VANCOUVER - When the world’s largest defence contractor reportedly paid $10 million for a superfast quantum computer, the Burnaby, B.C., company that built it earned a huge vote of confidence.

Two years after Lockheed Martin acquired the first commercially viable quantum computer from D-Wave Systems, the American aerospace and technology giant is once again throwing its weight behind a technology many thought was still the stuff of science fiction.

Lockheed Martin has just upgraded its D-Wave One quantum computer to the D-Wave Two, a machine the company’s founder Geordie Rose said is 500,000 times faster than its predecessor, which was already faster than a conventional computer.

“I don’t think we would have been able to succeed to the extent that we have without them,” said Rose of Lockheed Martin’s investment.

Quantum computers operate at speeds unattainable by even today’s most powerful supercomputers, operations that are so fast, they can process millions of calculations in a fraction of the months, even years, traditional computers take.

They can even be taught and can recognize objects in images, a task standard computers struggle with.

The computers are so advanced that Ray Johnson, Lockheed’s chief technical officer, told the New York Times his company would use the technology to create and test complex radar, space and aircraft systems.

Rose wouldn't say how much Lockheed Martin paid for the computer, but several tech blogs put the number at $10 million.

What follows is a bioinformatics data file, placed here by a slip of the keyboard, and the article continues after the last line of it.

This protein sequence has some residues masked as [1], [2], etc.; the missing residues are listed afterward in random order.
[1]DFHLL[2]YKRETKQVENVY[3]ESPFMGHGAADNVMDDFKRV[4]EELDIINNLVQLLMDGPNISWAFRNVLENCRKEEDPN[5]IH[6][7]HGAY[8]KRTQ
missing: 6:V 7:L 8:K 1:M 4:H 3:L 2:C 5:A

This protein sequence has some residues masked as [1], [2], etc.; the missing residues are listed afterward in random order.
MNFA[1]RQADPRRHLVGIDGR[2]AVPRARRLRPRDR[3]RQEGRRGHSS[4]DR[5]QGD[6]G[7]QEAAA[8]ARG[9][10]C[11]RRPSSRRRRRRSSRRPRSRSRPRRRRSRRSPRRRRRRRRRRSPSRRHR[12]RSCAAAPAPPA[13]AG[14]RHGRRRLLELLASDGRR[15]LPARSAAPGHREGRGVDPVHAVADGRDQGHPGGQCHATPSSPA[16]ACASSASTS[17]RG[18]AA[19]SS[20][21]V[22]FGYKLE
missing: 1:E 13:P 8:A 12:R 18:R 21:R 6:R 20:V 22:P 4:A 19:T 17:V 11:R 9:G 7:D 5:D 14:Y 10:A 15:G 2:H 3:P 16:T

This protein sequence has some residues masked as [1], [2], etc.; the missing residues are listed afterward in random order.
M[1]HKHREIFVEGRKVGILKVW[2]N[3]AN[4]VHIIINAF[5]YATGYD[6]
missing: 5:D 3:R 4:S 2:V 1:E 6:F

It’s a big win for D-Wave, said Rose, who has battled skeptics who questioned the legitimacy of his quantum technology – a technology he noted no other company is working on today.

If the company continues on the same path, it will release a new, faster commercial processor every two years, said Rose who graduated from the University of British Columbia with a PhD in theoretical physics.

“It will be like the Wright brothers taking off,” he said. “There will be an entirely new thing that wasn’t possible before.”

D-Wave set up in Burnaby because the city was already home to all of its founders, Rose said, and when they looked to expand and considered other cities, the reasons to stay multiplied.

Rose said while he plans to keep D-Wave in Burnaby, he finds it annoying that Metro Vancouver, with all of its obvious positive attributes, doesn’t have more depth in the technology sector.

“Canada has a beautiful system of supporting researchers and the generation of immensely valuable ideas,” said Rose. “But taking the bull by the horns and making it into a hundred-billion-dollar business just doesn’t happen.”

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